Tackling Tuberculosis

05 April 2009

Interview with

Valerie Corfield, University of Stellenbosch

Valerie - It's a rather mean, sneaky disease. It's a bug, it's a bacterium. TB likes to get inside the body. Bodies are nice and warm, a comfortable sort of place. It likes to hang out there. It doesn't really want to do any damage but the trouble is while it's hanging out there is does cause some damage.

Mycobacterium TuberculosisMeera - What damage does it do to your body?

Valerie - Well, it needs to live. Because it's a nice warm comfortable place it tends to divide and divide and make more of itself. In doing that it needs some food and it needs space. It's gradually pushing itself around in the lungs, pushing lung tissue out of the way - actually making holes in the lung.

Meera - What bacteria is it that causes this?

Valerie - We're talking about a bacterium called mycobacterium tuberculosis - MTB for short.

Meera - What are the symptoms once it kicks in?

Valerie - Coughing's the main thing. That's what people notice. If one's coughed for more than two weeks one should actually go to a clinic and get tested for it. If it gets as far as coughing and spitting up blood that's very bad news. At the same time the patient will feel tired. They might have some chest pain, night sweats maybe loss of appetite, fever. Any of those symptoms and those symptoms in combination but coughing  is the real one that will tell you there's something wrong with your lungs.

Meera - how do people catch it?

Valerie - They catch it mostly because other people who are infected cough. When we cough we spray out a tremendous amount of little droplets. We can't even see them. The reason we have this big face here - Mr Coughit. He's a model and when he coughs he sprays these fine droplets of water out into the air. If he was a person who had TB and he had TB in his lungs when he sprayed this liquid out into the air in a big cough he'd also be spraying out lots of the MTB, the germ and then other people may breathe that in, get into their lungs, settle down in their lungs and start growing.

TB PosterMeera - Can you show me Mr Coughit in action then?

Valerie - Here he goes..

Meera - Nice sound effects there. Essentially Mr Coughit is actually a face mask with a water spray bottle attached under him. This mist is going quite far actually. It's going about a metre away.

Valerie - I believe that really one's coughing goes farther than that because our lungs are more powerful than this spray bottle. Really powerful cough; one could be sending it 2 metres or more through the air. People for a long way around could be infected as they're innocently going about their business.

Meera - How serious a disease is it? How badly can it affect your body and also is there a treatment for it?

Valerie - It depends on the person and how susceptible they are. One third of people in the world have got MTB in their body. Usually it's been encapsulated, it's in a little prison in their body and it's sleeping. It's dormant/latent. It's not doing any harm. Sometimes a person may be down at that particular time, their immune system is not working so well, they could be depressed, they could be under stress, they could be malnourished. In South Africa one of the problems is they may be infected with HIV. They may have AIDS which will depress their immune system. Under those circumstances the MTB bug can get a hold quicker and het going quicker. It's not only found in the lungs. That's where we see the symptoms initially and that's where the first point of treatment is but it can also spread. It can be a bone disease. It can go to the lining of the brain. It can affect the heart. It can be in the lymph nodes. When it's been diagnosed the treatment is antibiotics but unlike other antibiotics, say for a sore throat the TB bug lives for a long time in the body. It's very hard to get those antibiotics right in there. The antibiotics have to be taken for six months.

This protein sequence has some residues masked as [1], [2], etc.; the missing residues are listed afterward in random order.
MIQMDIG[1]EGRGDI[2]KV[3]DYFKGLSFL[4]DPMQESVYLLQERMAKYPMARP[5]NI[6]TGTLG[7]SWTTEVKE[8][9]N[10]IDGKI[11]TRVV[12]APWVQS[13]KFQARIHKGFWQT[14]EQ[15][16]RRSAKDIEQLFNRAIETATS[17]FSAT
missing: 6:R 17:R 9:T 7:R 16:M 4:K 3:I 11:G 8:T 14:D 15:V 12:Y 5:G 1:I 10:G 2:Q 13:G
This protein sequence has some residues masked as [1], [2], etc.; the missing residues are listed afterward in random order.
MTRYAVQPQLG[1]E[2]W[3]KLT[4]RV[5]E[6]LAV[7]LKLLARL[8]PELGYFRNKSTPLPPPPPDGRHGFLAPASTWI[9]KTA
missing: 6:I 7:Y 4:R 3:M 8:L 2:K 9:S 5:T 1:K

Meera - That's a long time.

Valerie - Yeah that's a long time and that's what causes one of the problems. A person will begin to feel better from the effect of the TB, their breathing will be easier, they'll not have the night sweats. They may begin to get their appetite back, start eating, feel a lot better. They'll think alright, it's gone - I'll not take my medication any more.

Meera - How prevalent is it?

Valerie - In Europe in the 19th century it was quite a problem during the industrial revolution. With increasing knowledge about the bug, antibiotics, better sanitation, better living spaces the disease was conquered. Right now it's spreading again. It's actually a problem throughout the world.

Meera - There is a vaccination available to protect people against TB.

Valerie - yeah, there's BCG and BCGs usually given to kids quite early on in their lives. In places like South Africa it's not working very well. It's a very old vaccination. Nothing new has been developed and I think the biggest problem now is no new antibiotics have been developed, the TB bug is acquiring a resistance.

Meera - How big a problem is it here in South Africa?

Valerie - We've got a big problem in South Africa. There's a lack of understanding with what's going on in TB. People stop taking their medication. They stop taking it too early. There's still TB in their system and those TB bugs may have acquired little changes, they're a type of mutant. They become resistant to the antibiotics. They become resistant to the first line antibiotics. Once they've got resistant to more than two antibiotics they're called multidrug resistant. Then a new lot of antibiotics have to be brought in. The trouble is now multidrug resistant TB may acquire another mutation which makes them extremely drug resistant TB. Presently there are no antibiotics that effectively kill XTB.

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